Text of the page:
Oklahoma residents who are planning their estate should be aware that recent advances in fertility technology have the potential to affect the future execution of the provisions of their will. Modern science has developed techniques to remove viable eggs from a human ovary and cryogenically preserve them for an indefinite period of time. This may have unexplored effects on the administration of an estate.
There is no theoretical limit as to how long an egg may be stored, but that does not necessarily mean that the law will view a child that is produced from it as anything other than the natural offspring. Many unusual scenarios have already been suggested that would test the intention and the clarity of the law. One example that has been cited is that of a benefactor who has her eggs frozen and then passes away. If the eggs are then fertilized by a third party and then transplanted to a mother surrogate who brings the child to term, then there will be questions as to which families the child's legal parenthood, right to support and right to inherit may come from.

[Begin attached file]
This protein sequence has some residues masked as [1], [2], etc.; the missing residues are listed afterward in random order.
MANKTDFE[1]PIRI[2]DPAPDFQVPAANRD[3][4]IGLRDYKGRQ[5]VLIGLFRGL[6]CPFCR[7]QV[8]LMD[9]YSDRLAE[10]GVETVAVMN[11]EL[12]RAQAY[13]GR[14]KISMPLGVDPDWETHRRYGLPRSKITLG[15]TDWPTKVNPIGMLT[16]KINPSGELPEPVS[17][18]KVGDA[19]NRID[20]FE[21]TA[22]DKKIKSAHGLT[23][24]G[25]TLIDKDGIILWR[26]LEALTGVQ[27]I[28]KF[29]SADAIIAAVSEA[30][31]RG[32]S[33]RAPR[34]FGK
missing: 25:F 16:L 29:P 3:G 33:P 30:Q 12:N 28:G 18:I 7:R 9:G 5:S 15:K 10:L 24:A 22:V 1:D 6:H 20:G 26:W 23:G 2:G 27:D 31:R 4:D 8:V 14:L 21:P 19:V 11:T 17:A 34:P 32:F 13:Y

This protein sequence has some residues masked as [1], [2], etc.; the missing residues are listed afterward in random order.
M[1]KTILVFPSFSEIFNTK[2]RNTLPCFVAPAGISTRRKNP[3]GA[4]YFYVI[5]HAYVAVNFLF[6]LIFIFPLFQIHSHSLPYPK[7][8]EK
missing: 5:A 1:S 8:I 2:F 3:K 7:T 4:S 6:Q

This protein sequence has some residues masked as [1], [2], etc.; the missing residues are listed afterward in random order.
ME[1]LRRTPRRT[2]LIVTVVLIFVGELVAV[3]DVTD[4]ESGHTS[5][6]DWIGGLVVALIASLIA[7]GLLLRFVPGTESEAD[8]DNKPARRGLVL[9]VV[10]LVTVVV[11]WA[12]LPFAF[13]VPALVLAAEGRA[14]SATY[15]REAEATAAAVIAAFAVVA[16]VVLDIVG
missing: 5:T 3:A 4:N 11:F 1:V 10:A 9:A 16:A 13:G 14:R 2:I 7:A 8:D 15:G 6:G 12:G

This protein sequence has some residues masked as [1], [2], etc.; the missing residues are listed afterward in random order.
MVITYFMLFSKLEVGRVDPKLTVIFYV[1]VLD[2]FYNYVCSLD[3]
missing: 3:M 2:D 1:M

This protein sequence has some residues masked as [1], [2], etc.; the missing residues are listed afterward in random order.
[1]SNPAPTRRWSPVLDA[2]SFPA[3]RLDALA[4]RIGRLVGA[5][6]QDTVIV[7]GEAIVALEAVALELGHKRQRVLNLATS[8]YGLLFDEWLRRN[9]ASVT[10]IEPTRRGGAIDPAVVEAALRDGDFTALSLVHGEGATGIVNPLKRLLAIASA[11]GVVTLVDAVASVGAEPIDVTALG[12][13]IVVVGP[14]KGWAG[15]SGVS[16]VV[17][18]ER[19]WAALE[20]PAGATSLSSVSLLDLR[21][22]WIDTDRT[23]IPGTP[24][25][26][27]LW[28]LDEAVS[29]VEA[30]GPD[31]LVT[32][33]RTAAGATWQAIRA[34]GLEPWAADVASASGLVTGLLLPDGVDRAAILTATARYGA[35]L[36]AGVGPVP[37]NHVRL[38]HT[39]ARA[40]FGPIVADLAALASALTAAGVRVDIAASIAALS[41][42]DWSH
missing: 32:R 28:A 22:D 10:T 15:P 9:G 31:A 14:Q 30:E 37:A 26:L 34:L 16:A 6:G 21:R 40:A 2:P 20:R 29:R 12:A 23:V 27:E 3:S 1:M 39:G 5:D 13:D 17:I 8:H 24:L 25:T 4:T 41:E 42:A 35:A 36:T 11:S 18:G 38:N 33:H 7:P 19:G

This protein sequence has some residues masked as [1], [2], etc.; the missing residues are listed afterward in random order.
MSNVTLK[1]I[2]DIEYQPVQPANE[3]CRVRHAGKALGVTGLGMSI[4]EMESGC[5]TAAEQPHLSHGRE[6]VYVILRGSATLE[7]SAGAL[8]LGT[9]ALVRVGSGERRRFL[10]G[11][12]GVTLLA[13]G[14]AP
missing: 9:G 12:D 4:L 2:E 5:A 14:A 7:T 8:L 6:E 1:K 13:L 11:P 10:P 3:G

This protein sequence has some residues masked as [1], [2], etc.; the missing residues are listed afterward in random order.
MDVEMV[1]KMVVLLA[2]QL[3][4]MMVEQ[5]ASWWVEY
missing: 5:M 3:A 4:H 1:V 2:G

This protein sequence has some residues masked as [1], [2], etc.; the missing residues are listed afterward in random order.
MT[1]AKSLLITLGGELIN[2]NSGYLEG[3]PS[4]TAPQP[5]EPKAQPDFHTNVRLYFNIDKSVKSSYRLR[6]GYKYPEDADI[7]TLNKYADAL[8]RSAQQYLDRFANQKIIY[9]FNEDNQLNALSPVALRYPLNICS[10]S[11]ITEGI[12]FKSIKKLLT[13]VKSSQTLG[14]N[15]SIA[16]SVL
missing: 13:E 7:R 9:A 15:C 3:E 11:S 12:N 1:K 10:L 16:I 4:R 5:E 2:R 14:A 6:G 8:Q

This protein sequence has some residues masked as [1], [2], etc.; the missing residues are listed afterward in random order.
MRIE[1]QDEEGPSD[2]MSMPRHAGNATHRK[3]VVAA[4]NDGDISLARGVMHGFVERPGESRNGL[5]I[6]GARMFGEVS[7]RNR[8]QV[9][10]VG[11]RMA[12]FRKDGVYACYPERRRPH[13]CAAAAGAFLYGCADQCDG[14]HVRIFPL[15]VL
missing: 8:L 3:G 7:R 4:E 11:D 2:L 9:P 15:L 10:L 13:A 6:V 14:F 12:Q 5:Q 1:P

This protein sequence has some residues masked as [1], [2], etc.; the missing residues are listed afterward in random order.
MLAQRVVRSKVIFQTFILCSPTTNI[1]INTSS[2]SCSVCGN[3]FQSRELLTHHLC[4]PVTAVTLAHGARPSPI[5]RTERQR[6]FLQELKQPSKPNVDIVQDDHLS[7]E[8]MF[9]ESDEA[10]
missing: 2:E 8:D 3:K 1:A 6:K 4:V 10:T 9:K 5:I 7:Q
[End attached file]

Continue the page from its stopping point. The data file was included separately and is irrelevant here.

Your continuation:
In the face of such fundamental shifts in technology and legal practice, experts advise caution. They emphasize the importance of communicating directly with the possible beneficiaries and making extremely specific provisions in the last will and testament. The court will do its best to execute the wishes of the benefactor if those wishes are made plain.
Estate planning may be made easier by the assistance of an attorney at law. Most people become aware of the legal exigencies of their estate as they encounter them, but the variety of cases that an attorney may have encountered might prepare them for more unusual circumstances and give them the perspective they need to consider a wide variety of options.
Source: Forbes, "How Freezing Eggs Can Affect Your Estate Plan", Joan M. Burda, December 10, 2014